The Point Is to Constrain
DECEMBER 12, 2011
What is a constitution? The average person on the street will certainly know our country has one. But does she really know what it is for? A constitution is a set of rules meant to constrain the government from going beyond its stated purpose. Many claim the State exists to protect citizens’ rights to life, liberty, and the pursuit of happiness. Madison’s paradox sums up the problem nicely: If men were angels there would be no need for government but because men aren’t angels a State is necessary. But now for the paradox: Government is made up of men and women, not angels, and government gives certain them power over others. So what is to stop them from abusing that power? Thus the point of a constitution is to constrain governments from such abuse.
Today’s document is a review of Henry Hazlitt’s A New Constitution Now from The Nation on December 5, 1942, by an unknown author. It’s titled “Constitutional Practices vs. Constitutional Revolution.” The author seems skeptical of Hazlitt’s main and radical point, but is overall just descriptive. Hazlitt wanted to replace our current system with an English parliamentary system. Why? Because by 1942 Franklin Roosevelt had almost a complete disregard for the Constitution. Presidential power had grown. The constitutional constraints simply were not working. Hazlitt’s case can still be made today.
Hazlitt’s proposal was radical, not because of what he suggests we replace our current system with, but rather because he saw a problem in the first place. The reviewer wrote, “I feel that it indulges in rather too much exaggeration to be as effective as it might have been.” Such attitudes can cause massive problems. It can lead to adoptions of amendments such as the 18th amendment (Prohibition), which was not meant to restrain the government’s power but to actively extend it. Such attitudes can make a constitution no constitution at all.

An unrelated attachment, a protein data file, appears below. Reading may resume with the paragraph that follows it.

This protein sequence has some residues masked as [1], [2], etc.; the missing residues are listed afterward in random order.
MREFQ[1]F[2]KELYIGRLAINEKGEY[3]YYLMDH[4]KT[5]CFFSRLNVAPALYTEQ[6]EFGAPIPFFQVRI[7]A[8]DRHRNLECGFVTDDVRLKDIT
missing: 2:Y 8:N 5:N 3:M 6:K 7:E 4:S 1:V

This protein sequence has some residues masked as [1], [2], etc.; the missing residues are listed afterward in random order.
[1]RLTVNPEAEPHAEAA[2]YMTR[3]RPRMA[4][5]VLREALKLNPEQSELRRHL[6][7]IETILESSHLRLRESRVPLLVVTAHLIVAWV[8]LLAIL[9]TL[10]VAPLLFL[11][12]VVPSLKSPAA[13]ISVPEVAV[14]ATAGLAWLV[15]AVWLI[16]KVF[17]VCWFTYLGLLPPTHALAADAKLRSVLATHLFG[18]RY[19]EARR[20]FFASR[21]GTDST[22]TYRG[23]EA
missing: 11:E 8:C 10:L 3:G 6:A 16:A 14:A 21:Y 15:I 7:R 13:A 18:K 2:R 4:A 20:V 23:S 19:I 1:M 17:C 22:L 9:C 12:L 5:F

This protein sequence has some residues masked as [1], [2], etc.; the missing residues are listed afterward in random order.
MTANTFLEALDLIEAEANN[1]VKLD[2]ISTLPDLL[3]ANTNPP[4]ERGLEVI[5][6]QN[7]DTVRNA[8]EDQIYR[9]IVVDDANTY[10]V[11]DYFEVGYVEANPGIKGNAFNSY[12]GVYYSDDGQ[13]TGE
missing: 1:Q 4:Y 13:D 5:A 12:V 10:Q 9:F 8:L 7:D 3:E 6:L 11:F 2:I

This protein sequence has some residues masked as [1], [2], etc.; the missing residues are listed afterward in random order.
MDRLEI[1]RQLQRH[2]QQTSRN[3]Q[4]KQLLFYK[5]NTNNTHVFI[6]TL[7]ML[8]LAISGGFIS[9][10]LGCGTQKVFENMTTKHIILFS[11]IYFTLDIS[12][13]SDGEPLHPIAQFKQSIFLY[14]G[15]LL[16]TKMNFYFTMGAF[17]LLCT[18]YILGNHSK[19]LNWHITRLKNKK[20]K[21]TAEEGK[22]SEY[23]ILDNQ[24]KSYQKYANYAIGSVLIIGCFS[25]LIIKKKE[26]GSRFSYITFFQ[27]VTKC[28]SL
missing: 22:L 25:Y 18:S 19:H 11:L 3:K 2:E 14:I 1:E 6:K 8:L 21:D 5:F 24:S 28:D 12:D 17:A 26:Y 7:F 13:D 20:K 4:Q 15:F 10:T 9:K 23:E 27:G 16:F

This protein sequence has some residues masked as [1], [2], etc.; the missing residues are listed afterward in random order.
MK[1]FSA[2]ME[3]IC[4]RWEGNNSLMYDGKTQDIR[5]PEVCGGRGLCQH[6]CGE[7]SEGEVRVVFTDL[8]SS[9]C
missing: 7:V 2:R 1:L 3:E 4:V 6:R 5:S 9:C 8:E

The constitutional political economy project, which James Buchanan and Gordon Tullock revived in economics back in the 1960s, is no easy task. Politicians are not so noble as Ulysses, and are unwilling to bind themselves to the mast. And as Tullock pointed out, any government strong enough to create the chains to bind themselves are strong enough to break them anyway. The fact that Hazlitt saw the need for a constitutional revolution back in 1942, and that the case can still be made today, are not good signs.
Hazlitt’s solution, a parliamentary system, might not be the way to go either. As he admitted later in life, his proposal didn’t explain how to check the parliamentary power. No one has produced a real solution for how to maintain a limited government. Maybe there is no way. As Ludwig von Mises put it, “The state is the negation of liberty.” The State’s tool is coercion after all. Hazlitt was right about one thing though: The first step is to admit there is a problem.